- Can I build on comments of other group members to enhance discussion?
- Do I volunteer ideas in a constructive manner?
- Am I helping the group summarise its progress?
- Do I identify missing information in the group answer?
- Do I build on the ideas of others?
Group work and discussions will demonstrate the different styles of group members.
Extroverts tend to think out loud, composing their thoughts on the run and they may be uncomfortable with silence in a group.
Introverts tend to think privately on an issue, listen to what others have to say and then speak their mind and often feel comfortable with silence in a group.
Being able to appreciate varied group work styles and being encouraged to step out of your natural style will challenge you to learn more about yourself and others.
Classroom discussions are a really useful way of learning new things in an interactive way. More specifically, discussions can be useful for:
- generating and brainstorming ideas
- summarising the main points in a textbook or reading
- figuring out what level of understanding everyone in the class has about a particular topic
- reviewing ideas presented in previous classes
- reviewing exams, problems, quizzes, and writing assignments
- recapping outcomes learnt at the end of class
- comparing and contrasting theories, issues, and interpretations
- solving problems related to the class topic.
Some things to keep in mind when participating in classroom discussion include:
- silence is okay – think before you speak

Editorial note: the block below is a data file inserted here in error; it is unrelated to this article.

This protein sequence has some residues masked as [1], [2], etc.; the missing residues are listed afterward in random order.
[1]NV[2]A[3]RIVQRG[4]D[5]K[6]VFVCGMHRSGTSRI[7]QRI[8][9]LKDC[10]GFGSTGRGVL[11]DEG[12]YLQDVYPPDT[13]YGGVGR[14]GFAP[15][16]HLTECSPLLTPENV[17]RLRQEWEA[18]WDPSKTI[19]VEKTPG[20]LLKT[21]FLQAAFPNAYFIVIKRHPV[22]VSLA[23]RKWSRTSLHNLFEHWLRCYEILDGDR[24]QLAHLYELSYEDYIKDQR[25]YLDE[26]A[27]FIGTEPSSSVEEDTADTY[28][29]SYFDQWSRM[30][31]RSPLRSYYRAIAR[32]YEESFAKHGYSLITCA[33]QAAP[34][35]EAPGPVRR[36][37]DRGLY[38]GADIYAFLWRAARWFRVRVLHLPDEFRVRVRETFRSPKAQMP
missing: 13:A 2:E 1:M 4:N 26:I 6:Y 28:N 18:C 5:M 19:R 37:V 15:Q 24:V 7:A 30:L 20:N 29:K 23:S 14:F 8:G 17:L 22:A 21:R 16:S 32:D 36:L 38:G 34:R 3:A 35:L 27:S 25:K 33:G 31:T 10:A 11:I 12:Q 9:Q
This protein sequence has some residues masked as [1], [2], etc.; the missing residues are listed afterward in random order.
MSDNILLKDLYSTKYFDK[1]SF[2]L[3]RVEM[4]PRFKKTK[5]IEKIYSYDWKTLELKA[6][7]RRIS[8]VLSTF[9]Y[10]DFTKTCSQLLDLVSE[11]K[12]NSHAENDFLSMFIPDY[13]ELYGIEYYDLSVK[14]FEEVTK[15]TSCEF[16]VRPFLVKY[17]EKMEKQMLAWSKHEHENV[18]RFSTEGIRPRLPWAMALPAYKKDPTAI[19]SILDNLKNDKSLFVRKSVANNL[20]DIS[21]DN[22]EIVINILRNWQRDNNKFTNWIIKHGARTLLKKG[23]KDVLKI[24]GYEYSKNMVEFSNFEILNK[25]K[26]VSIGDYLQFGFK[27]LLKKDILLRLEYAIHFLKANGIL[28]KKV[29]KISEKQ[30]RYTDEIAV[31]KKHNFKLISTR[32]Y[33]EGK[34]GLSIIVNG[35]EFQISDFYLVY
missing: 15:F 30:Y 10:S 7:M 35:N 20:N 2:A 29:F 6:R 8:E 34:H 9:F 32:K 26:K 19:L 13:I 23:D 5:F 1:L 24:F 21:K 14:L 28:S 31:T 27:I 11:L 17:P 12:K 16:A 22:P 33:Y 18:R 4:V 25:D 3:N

- ask for clarification if you don't understand what another person has said
- respect the contributions of others – seeing things from another perspective different from our own is a great way to learn
- try to give equal air time to everyone in the class or agree to take turns.
Treating people with respect in school makes your world a nicer place to live in. And it's easy – all you have to do is treat people the way you like to have them treat you. Here are a few ideas.
- Don't insult or make fun of people.
- Listen to others when they speak.
- Understand that other people will have different opinions, likes and dislikes from you.
- Don't talk about people behind their backs.
- Be sensitive to other people's feelings.
- Don't pressure someone to do something he or she doesn't want to do.
Digital Technology in schools
In secondary school, you will probably continue to use computers as you did in primary school. You will use digital technology to develop your assignments and presentations and for taking notes in class. You may even take tests online.
Some schools will have digital technologies available for you to use in classrooms or you may be required to share a device with another student. Some schools may have an arrangement where you are able to bring your own laptop or tablet to school, or the school will provide one. You will be able to connect these devices to the internet at school.
Your school will provide you with a username and password – this is yours and should not be shared with anyone. Regularly back up your work and remember it’s important to remain safe and responsible while online.
To support your learning in secondary school, your school may use resources such as
Content extracted from Queensland Department of Education and Training's 'A Flying Start for Queensland Children'.